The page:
By Arab News
By Aseel Bashraheel
Saudis embarking on the journey of marriage are often concerned with the cost of it all. Wedding halls are expensive; a large number of guests means spending even more, not to mention the pressure from the need to throw an unforgettable party.
Weddings in Saudi are costly, and many associate that with the need for families to show off that they are better and richer than the rest; “the bigger your wedding is, the better.” Others succumb to peer pressure from their families, whether it be the groom or the bride’s, to satisfy societal expectations.
But mostly Saudis enjoy coming together during good times and they want their wedding celebration to be memorable, and to bring joy to the bride and groom — and their guests as well.
Ahmad Al-Saidlani, a financial analyst who was recently married, had much to say about his experience. “My initial budget was around SR100,000-120,000 ($26,664-$31,996), and that includes the wedding, dowry, pre-wedding celebration (melka), apartment rent, furniture and honeymoon expenses. It reality hit me later, of course, with many details that I couldn’t have calculated, and my marriage cost me more than SR200,000.”
“My wife-to-be and I had agreed to minimize our spending when it came to the celebration, because we could be spending that money building our life together instead.” The couple agreed on inviting those closest to them, amounting to 100 guests.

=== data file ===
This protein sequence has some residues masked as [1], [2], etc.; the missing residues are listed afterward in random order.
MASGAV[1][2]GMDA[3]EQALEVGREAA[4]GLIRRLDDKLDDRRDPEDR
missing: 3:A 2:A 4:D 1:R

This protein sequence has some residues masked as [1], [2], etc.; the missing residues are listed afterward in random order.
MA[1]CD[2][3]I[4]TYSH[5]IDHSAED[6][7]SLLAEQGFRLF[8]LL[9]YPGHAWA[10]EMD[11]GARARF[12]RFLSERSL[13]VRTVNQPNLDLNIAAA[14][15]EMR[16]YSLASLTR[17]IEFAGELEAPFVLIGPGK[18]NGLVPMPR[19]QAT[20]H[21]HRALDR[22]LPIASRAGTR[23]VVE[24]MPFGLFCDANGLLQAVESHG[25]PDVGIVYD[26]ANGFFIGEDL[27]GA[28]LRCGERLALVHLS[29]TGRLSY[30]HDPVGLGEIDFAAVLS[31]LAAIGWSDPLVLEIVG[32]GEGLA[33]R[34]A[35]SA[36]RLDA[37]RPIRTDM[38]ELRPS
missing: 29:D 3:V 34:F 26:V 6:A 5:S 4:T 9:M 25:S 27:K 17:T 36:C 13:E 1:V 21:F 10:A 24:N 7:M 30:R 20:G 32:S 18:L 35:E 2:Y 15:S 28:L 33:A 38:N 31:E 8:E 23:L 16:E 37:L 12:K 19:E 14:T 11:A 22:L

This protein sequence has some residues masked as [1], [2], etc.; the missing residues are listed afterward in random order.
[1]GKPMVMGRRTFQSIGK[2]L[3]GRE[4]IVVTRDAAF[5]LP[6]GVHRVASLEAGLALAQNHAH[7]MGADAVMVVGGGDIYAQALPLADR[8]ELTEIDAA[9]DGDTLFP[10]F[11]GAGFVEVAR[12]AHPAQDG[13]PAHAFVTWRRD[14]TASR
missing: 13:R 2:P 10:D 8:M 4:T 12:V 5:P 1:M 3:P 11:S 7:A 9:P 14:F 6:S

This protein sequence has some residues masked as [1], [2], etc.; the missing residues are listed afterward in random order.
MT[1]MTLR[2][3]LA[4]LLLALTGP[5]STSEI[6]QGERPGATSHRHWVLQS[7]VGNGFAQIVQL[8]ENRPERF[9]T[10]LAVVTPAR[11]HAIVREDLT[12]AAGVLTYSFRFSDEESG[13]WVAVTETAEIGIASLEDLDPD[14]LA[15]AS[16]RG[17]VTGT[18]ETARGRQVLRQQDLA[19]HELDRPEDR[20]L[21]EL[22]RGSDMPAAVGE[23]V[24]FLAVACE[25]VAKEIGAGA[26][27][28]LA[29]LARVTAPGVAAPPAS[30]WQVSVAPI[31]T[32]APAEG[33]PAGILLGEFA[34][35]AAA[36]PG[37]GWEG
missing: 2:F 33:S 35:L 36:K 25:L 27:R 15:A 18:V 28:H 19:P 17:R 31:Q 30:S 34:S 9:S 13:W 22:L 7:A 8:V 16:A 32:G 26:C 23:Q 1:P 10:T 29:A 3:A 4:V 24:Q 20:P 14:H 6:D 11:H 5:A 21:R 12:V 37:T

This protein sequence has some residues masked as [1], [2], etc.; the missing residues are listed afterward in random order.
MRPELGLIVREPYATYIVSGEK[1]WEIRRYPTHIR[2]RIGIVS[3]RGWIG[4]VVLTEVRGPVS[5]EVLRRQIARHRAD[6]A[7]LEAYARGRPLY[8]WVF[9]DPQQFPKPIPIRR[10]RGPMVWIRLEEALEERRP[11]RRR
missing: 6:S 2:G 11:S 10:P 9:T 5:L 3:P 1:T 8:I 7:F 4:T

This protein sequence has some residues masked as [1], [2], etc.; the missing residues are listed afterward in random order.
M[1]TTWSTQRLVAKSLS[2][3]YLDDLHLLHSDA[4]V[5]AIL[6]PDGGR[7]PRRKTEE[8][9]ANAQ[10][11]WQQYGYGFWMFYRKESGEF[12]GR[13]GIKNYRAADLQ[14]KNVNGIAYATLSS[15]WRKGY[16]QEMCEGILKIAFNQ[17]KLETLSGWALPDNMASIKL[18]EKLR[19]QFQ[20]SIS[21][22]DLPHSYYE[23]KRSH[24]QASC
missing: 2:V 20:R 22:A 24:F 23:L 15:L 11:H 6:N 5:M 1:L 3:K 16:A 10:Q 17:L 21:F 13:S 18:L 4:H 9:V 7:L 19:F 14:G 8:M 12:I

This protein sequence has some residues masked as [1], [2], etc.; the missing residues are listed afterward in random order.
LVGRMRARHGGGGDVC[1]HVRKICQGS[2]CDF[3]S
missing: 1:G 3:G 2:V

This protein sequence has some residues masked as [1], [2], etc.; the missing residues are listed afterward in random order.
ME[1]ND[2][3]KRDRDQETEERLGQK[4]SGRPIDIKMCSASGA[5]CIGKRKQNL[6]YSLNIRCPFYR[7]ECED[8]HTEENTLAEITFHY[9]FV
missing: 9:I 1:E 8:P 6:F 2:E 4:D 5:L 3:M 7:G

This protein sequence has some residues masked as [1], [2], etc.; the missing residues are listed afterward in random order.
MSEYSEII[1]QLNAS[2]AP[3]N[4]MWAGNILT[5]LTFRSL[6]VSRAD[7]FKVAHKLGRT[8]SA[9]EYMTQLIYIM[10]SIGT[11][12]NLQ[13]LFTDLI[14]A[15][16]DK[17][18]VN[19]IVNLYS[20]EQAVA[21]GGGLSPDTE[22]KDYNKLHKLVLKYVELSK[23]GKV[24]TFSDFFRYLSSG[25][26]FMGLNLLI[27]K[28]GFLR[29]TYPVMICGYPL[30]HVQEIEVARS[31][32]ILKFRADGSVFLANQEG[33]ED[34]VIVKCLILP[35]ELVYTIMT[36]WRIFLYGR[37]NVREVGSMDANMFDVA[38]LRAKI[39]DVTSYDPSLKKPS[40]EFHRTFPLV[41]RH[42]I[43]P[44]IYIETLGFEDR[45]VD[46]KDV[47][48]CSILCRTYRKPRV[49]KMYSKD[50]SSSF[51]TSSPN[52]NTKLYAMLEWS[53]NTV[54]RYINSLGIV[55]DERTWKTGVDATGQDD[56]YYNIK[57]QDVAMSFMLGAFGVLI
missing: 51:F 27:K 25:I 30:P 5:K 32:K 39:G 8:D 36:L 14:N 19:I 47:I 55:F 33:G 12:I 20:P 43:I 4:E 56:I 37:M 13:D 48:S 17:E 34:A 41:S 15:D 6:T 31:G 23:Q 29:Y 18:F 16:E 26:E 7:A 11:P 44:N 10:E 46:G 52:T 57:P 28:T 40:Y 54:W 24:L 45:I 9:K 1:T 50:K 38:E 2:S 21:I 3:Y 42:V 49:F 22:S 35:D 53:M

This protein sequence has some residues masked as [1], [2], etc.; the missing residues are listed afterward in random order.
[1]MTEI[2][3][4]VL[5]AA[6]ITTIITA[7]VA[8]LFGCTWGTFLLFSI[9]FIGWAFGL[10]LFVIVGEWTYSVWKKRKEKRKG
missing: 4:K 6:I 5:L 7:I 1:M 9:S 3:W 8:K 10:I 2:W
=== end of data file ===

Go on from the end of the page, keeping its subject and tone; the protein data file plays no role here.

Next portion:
“That plan basically fell apart, however, when our families found out we had mutually agreed on cutting costs and that meant doing less for the wedding, inviting fewer relatives and friends, and not going all out with complementary details, with decoration, a singer, and the like.”
“The pressure she and I faced from both our families was extreme. My family wanted to celebrate and be able to invite many of our people; her family believed me to be controlling her and using her feelings for me to my advantage — and I understood that they only wanted the best for their daughter and for her to never feel lesser than her friends and siblings. But that took a complete toll on us, psychologically and financially, when all we wanted was to not end up drowning in debt as we’re just beginning to build the foundation of our life together.”
Amal Turkistani, retired mother of five, told Arab News: “I can assure you, at least in my case, it wasn’t to impress anybody. The point of celebrating lavishly was to show how happy I am for my daughter and to send her off lovingly. There are also societal aspects to keep in mind, of sharing that joy with others who have included me in their celebrations before.”
Nora Al-Nahi, an administrative assistant, spoke about the wedding her parents threw for her elder brother.
“My parents spent a fortune on his wedding, at least SR200,000; female guests topped 400 because my mom was overjoyed. They realized later on that a simpler wedding would’ve sufficed, and since then their extravagant wedding frenzy has ceased. My sisters and I agreed we’d never buy expensive dresses again — you end up never wearing them after that one night.”